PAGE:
Dear Dorothy… Help! How do I manage my career through my divorce?

by | Jul 8, 2013

Managing your career through divorce

Managing your career through divorce

Managing your career through divorce

Dear Dorothy - My marriage is falling apart and I feel sure that  an acrimonious separation and divorce are imminent. I can't see any way that this relationship can be fixed or saved. I have a  senior position as a Marketing Director with a reasonable level of travel and out of office hours business commitments. My children are 14, 11 and 7.  I am extremely stressed,  worried about the future and very fragile.  I can't believe I am going to be a single Mum.  How can I protect my job and reputation as I am sure I currently under performing.  What steps can I take to manage my career through divorce?  Petra, South Africa

Petra I'm sorry to hear your story.  I know how difficult this experience can be. Divorce is cited as one of life's most stressful situations anyone can experience.  Everyone reacts differently and has their own coping mechanisms. To be clear,  I am not a relationship coach,  so any suggestions I make about managing your career through divorce will have a professional focus only.

One thing to bear in mind is that as many as 50% of marriages break up,  so although becoming a statistic is not helpful to you right now (it wasn't to me)  many of your colleagues will be sympathetic and may even have had the same experience.

It may not feel like it at the moment, but this is temporary. Your career is not. So protecting your professional life is critical to your long term well being. Although the future looks bleak and uncertain at the moment, being professionally and financially successful and secure will be a huge achievement and eventually a source of comfort.  Managing your career through divorce is really important.

Some factors to consider:

  • The fact that you have written to me suggests that you are open to receiving help.  This is positive. Consider finding a counsellor or relationship coach to support you through this difficult transition. This will be a neutral person who will be there just for you. Many women find that this is a period of general life evaluation, in which case professional input can be even more helpful. But you are asking how to protect your career, not wondering if you still want one.
  • Notify your boss and some key co-workers, and depending on the size of your company and relationship with the function, your H.R. department too. Do this on an information, need-to-know, facts only basis. If you are emotional/angry/dis-orientated it's better they know why. Discuss your out of office hours functions and  travel commitments and work out what options exist for managing them in these new circumstances.  The divorce of an employee can present a hidden cost for organisations if the focus of a key executive falls off.  It's in the interests of all  to support you through this process.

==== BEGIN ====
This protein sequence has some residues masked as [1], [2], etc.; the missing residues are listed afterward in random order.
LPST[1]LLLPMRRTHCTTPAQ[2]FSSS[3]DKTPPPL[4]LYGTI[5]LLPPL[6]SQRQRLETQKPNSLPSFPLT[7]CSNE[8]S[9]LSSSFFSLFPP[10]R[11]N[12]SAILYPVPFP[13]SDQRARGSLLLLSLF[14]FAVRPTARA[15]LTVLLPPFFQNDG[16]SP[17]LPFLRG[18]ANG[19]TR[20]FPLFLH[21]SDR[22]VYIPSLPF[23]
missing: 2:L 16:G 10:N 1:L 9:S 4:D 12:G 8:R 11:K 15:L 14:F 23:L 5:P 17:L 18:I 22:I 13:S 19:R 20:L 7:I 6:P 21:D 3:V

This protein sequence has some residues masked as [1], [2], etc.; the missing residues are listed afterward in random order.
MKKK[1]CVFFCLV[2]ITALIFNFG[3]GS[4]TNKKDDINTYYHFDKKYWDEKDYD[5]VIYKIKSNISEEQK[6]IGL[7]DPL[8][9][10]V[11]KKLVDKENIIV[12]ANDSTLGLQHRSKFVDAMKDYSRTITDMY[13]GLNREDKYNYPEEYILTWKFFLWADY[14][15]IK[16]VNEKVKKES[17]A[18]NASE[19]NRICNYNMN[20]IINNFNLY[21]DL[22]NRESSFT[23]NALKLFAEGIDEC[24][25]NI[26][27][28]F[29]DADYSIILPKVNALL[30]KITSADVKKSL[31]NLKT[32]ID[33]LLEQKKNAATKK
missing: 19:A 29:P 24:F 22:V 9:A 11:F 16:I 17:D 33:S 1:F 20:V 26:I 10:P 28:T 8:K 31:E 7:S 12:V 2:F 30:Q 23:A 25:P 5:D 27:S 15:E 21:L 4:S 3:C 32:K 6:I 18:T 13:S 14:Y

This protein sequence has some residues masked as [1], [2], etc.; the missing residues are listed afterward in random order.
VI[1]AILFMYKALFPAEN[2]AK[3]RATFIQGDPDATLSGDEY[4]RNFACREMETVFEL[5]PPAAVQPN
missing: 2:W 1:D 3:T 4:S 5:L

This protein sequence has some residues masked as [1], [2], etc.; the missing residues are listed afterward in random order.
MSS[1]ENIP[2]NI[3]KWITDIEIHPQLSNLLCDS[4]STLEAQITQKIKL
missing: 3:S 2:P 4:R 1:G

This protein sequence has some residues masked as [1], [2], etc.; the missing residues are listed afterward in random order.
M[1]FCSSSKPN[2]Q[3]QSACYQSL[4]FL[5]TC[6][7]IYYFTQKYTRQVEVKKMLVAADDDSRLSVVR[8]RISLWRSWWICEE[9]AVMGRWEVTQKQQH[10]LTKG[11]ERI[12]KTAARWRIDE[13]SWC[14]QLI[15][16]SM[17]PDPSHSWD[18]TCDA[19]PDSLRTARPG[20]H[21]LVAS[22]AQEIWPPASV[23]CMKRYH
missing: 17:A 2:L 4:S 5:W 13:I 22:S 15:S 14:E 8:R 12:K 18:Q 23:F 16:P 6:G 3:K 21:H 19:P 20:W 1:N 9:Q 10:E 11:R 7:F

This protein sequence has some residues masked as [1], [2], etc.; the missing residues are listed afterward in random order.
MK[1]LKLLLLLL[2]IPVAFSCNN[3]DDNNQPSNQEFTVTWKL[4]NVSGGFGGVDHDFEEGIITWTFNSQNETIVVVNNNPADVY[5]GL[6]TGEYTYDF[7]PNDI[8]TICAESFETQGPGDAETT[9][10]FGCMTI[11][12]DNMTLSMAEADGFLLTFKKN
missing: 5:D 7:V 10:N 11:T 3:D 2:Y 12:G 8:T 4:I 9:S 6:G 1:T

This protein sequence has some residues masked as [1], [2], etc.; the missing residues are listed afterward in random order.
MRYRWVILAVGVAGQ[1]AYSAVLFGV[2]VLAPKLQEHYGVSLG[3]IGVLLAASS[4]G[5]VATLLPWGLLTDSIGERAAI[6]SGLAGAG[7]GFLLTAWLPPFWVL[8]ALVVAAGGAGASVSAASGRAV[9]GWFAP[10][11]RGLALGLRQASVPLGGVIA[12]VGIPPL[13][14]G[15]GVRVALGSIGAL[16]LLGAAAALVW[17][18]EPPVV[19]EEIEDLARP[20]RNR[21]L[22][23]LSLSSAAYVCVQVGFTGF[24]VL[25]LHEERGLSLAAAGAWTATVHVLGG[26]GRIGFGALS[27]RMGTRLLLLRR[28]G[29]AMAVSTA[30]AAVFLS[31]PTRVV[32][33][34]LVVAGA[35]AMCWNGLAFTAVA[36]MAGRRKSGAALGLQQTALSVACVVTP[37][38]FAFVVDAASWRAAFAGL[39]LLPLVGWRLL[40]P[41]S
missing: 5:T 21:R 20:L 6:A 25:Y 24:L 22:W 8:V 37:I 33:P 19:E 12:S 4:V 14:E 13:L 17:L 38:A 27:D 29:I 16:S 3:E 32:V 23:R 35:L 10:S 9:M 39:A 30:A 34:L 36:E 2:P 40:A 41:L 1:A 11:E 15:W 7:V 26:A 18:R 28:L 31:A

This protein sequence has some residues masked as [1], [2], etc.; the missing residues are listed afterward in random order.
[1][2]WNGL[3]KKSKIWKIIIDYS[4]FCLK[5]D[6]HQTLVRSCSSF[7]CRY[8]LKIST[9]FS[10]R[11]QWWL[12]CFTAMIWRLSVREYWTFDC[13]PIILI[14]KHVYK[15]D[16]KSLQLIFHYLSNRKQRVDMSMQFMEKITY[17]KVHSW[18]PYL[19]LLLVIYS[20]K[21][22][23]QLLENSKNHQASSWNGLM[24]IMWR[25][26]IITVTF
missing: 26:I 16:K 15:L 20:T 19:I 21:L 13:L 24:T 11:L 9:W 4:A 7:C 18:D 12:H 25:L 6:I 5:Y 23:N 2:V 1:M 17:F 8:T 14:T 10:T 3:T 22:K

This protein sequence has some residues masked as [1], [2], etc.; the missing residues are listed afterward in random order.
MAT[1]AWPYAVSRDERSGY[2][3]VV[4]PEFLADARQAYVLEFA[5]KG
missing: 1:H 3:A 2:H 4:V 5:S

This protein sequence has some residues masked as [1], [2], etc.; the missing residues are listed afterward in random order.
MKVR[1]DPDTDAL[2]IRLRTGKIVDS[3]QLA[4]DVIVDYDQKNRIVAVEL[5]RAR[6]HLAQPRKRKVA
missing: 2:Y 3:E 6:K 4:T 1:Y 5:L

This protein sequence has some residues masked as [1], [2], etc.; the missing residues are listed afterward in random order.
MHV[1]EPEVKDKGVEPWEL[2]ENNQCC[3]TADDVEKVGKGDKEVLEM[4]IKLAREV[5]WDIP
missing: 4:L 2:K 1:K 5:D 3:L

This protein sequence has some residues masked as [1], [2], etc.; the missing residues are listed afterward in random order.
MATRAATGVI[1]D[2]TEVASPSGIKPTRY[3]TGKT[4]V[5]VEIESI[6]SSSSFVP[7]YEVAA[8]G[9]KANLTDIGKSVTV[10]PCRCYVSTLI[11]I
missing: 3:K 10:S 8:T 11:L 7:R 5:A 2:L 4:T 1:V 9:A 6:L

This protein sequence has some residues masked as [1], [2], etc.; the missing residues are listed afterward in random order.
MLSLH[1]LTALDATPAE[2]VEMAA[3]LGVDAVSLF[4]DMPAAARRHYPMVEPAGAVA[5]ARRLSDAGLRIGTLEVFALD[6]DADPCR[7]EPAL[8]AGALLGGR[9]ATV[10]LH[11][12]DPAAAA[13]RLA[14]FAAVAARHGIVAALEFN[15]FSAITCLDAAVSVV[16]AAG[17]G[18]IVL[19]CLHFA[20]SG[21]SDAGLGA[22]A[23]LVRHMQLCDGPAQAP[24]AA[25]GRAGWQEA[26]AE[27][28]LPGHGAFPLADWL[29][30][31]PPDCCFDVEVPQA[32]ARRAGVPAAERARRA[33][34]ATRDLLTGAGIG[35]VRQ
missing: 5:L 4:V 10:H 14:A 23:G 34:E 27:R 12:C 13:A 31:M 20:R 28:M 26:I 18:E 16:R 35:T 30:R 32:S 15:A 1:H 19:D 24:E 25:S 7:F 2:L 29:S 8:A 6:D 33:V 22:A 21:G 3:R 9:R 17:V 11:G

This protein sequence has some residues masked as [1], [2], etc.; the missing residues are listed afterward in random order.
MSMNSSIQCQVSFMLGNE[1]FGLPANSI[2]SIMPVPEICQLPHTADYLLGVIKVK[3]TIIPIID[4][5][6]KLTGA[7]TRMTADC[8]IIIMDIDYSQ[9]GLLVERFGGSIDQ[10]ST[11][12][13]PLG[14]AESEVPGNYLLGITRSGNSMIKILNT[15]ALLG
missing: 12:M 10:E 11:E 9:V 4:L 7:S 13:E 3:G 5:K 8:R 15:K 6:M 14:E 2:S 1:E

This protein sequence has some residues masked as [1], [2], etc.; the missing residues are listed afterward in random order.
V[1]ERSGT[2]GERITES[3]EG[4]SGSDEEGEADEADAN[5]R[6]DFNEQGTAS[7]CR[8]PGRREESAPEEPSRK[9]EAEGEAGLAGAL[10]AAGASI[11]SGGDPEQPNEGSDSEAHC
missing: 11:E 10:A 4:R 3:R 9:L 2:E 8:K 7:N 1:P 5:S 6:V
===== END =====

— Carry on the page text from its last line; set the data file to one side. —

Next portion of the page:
• Find a mentor.  Be mindful of your own behaviour and check-in with a mentor to benchmark the perceptions of your colleagues. When people are experiencing a crisis, they lose concentration, are less productive and creative. Anger and mood swings can be projected onto co-workers and customers.  It's important to get feedback.
  • Do you need to save vacation days or unpaid leave of absence to cover all the separation and divorce formalities? You will need time off to see lawyers, banks, financial advisers, the children's school and perhaps even move house. The paper work to separate your joint entity for official bodies and authorities is significant and time consuming.
  • Identify a group of confidantes outside the workplace.  You will almost certainly want to vent,  but the details of your relationship breakdown should be for your inner, private circle only, rather than becoming the latest water cooler topic and grist for the office rumour mill. The more senior you are the greater the interest usually.
  • With three children and travel commitments, set up some childcare plans for any absences and try perhaps to minimize any trips in the short term. You don't want to have additional practical issues to worry about on top of everything  else. That will certainly impact your performance if you are constantly looking at your watch or checking your phone. Consider hiring someone for after school childcare until you and your husband have sorted out provisional separation arrangements. Children are very often collateral damage in any relationship breakdown so make sure that they are also getting all the support and stability they need.

 If you need support during a personal crisis- check out our coaching programmes

  • Custody  Factor your travel commitments in when discussing custody with your husband. I am observing that custody arrangements are becoming greater considerations in career management,  especially if either partner could be required or wish to re-locate geographically.
  • Personal calls and/or email. Make sure as much of the contact relating to your situation is kept on a private email account or phone. You don't want the IT department to have visibility on the minutiae of your relationship breakdown and saved on the company server,  or your P.A to hear vitriolic voice mails from your soon to be ex. You definitely don't want anyone to pitch up at the office.
  • In the midst of the chaos find time and energy to look after yourself.  During the inevitable upheaval your focus may shift to looking after your children. They will be best protected if their Mum is fully functioning - so don't put your own needs too far onto the back burner,  tempting though that may be.

Hope this helps.



Dorothy Dalton Administrator
Dorothy Dalton is CEO of 3Plus International. A specialist in diversity and bias conscious executive search, she joins the dots between organisations, individuals, opportunity and success.
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